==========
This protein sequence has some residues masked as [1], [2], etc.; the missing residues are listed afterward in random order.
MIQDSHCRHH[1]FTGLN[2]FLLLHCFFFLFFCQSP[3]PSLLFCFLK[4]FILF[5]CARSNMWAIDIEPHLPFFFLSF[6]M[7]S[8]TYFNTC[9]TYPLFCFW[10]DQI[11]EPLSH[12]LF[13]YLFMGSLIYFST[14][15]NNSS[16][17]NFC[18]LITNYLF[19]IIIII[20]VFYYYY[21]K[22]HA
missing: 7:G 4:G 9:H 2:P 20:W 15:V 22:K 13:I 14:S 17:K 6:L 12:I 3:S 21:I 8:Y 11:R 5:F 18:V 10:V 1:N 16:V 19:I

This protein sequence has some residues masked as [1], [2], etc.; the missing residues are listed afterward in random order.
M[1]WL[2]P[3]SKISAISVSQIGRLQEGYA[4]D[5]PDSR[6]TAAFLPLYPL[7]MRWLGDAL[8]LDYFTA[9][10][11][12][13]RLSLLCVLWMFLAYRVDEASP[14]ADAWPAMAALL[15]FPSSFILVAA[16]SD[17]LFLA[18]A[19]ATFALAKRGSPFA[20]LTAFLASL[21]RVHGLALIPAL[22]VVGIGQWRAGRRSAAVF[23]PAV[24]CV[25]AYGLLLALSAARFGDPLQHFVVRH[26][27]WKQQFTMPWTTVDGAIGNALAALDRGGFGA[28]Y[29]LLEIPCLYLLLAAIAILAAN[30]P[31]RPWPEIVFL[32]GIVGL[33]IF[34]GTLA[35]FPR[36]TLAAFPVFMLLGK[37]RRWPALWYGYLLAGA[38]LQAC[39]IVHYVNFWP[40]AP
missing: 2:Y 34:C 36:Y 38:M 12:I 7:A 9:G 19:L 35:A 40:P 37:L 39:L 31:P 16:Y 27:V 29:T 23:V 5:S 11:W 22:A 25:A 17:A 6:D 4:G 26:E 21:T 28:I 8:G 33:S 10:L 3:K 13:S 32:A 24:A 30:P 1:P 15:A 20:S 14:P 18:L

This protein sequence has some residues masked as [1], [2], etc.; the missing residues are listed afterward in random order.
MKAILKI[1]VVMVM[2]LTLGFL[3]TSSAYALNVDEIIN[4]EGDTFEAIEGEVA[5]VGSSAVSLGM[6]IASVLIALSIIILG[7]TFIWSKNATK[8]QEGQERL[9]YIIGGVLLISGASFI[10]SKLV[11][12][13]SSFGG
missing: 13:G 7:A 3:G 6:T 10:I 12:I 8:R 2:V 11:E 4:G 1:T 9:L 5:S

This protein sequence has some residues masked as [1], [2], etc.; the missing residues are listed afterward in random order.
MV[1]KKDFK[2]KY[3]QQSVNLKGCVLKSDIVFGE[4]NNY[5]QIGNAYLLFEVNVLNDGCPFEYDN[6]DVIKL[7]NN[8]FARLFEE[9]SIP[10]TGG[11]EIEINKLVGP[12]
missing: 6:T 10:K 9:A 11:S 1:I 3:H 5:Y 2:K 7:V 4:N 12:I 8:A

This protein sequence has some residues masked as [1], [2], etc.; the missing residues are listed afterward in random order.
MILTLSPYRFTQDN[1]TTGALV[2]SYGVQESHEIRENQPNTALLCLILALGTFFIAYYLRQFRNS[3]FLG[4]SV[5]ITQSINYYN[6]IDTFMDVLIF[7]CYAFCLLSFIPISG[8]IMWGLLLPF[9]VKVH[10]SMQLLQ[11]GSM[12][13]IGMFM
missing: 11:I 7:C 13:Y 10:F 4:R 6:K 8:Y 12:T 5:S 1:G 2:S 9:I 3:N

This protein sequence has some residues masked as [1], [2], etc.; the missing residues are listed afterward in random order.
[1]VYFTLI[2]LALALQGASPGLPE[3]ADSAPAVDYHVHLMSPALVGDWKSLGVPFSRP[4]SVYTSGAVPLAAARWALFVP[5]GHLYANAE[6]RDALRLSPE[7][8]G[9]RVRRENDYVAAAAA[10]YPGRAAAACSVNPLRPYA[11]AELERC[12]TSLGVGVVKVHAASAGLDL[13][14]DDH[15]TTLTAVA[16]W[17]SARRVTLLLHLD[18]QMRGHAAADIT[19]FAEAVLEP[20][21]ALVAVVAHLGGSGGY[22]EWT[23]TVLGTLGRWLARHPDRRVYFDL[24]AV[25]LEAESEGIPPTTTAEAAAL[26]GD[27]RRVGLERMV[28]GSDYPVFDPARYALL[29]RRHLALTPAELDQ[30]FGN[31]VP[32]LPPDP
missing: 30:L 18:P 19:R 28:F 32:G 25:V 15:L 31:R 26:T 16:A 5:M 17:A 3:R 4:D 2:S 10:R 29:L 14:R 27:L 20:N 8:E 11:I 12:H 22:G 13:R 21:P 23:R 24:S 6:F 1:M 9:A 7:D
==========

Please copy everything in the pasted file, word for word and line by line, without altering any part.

This protein sequence has some residues masked as [1], [2], etc.; the missing residues are listed afterward in random order.
MIQDSHCRHH[1]FTGLN[2]FLLLHCFFFLFFCQSP[3]PSLLFCFLK[4]FILF[5]CARSNMWAIDIEPHLPFFFLSF[6]M[7]S[8]TYFNTC[9]TYPLFCFW[10]DQI[11]EPLSH[12]LF[13]YLFMGSLIYFST[14][15]NNSS[16][17]NFC[18]LITNYLF[19]IIIII[20]VFYYYY[21]K[22]HA
missing: 7:G 4:G 9:H 2:P 20:W 15:V 22:K 13:I 14:S 17:K 6:L 12:I 3:S 21:I 8:Y 11:R 5:F 18:V 10:V 1:N 16:V 19:I

This protein sequence has some residues masked as [1], [2], etc.; the missing residues are listed afterward in random order.
M[1]WL[2]P[3]SKISAISVSQIGRLQEGYA[4]D[5]PDSR[6]TAAFLPLYPL[7]MRWLGDAL[8]LDYFTA[9][10][11][12][13]RLSLLCVLWMFLAYRVDEASP[14]ADAWPAMAALL[15]FPSSFILVAA[16]SD[17]LFLA[18]A[19]ATFALAKRGSPFA[20]LTAFLASL[21]RVHGLALIPAL[22]VVGIGQWRAGRRSAAVF[23]PAV[24]CV[25]AYGLLLALSAARFGDPLQHFVVRH[26][27]WKQQFTMPWTTVDGAIGNALAALDRGGFGA[28]Y[29]LLEIPCLYLLLAAIAILAAN[30]P[31]RPWPEIVFL[32]GIVGL[33]IF[34]GTLA[35]FPR[36]TLAAFPVFMLLGK[37]RRWPALWYGYLLAGA[38]LQAC[39]IVHYVNFWP[40]AP
missing: 2:Y 34:C 36:Y 38:M 12:I 7:A 9:G 19:L 35:A 40:P 37:L 39:L 31:P 16:Y 27:V 29:T 23:V 5:S 11:W 22:A 25:A 17:A 6:D 4:G 26:E 21:T 28:I 8:G 33:S 10:L 3:K 13:S 32:A 24:A 30:P 1:P 15:A 20:S 14:P 18:L

This protein sequence has some residues masked as [1], [2], etc.; the missing residues are listed afterward in random order.
MKAILKI[1]VVMVM[2]LTLGFL[3]TSSAYALNVDEIIN[4]EGDTFEAIEGEVA[5]VGSSAVSLGM[6]IASVLIALSIIILG[7]TFIWSKNATK[8]QEGQERL[9]YIIGGVLLISGASFI[10]SKLV[11][12][13]SSFGG
missing: 13:G 7:A 3:G 6:T 10:I 12:I 8:R 2:V 11:E 4:G 1:T 9:L 5:S

This protein sequence has some residues masked as [1], [2], etc.; the missing residues are listed afterward in random order.
MV[1]KKDFK[2]KY[3]QQSVNLKGCVLKSDIVFGE[4]NNY[5]QIGNAYLLFEVNVLNDGCPFEYDN[6]DVIKL[7]NN[8]FARLFEE[9]SIP[10]TGG[11]EIEINKLVGP[12]
missing: 6:T 10:K 9:A 11:S 1:I 3:H 5:Y 2:K 7:V 4:N 12:I 8:A

This protein sequence has some residues masked as [1], [2], etc.; the missing residues are listed afterward in random order.
MILTLSPYRFTQDN[1]TTGALV[2]SYGVQESHEIRENQPNTALLCLILALGTFFIAYYLRQFRNS[3]FLG[4]SV[5]ITQSINYYN[6]IDTFMDVLIF[7]CYAFCLLSFIPISG[8]IMWGLLLPF[9]VKVH[10]SMQLLQ[11]GSM[12][13]IGMFM
missing: 11:I 7:C 13:Y 10:F 4:R 6:K 8:Y 12:T 5:S 1:G 2:S 9:I 3:N

This protein sequence has some residues masked as [1], [2], etc.; the missing residues are listed afterward in random order.
[1]VYFTLI[2]LALALQGASPGLPE[3]ADSAPAVDYHVHLMSPALVGDWKSLGVPFSRP[4]SVYTSGAVPLAAARWALFVP[5]GHLYANAE[6]RDALRLSPE[7][8]G[9]RVRRENDYVAAAAA[10]YPGRAAAACSVNPLRPYA[11]AELERC[12]TSLGVGVVKVHAASAGLDL[13][14]DDH[15]TTLTAVA[16]W[17]SARRVTLLLHLD[18]QMRGHAAADIT[19]FAEAVLEP[20][21]ALVAVVAHLGGSGGY[22]EWT[23]TVLGTLGRWLARHPDRRVYFDL[24]AV[25]LEAESEGIPPTTTAEAAAL[26]GD[27]RRVGLERMV[28]GSDYPVFDPARYALL[29]RRHLALTPAELDQ[30]FGN[31]VP[32]LPPDP
missing: 30:L 18:P 19:R 28:F 32:G 25:V 15:L 31:R 26:T 16:A 5:M 17:A 3:R 4:D 2:S 10:R 29:L 14:R 27:L 20:N 8:E 11:I 12:H 22:G 13:R 21:P 23:R 24:S 6:F 1:M 9:A 7:D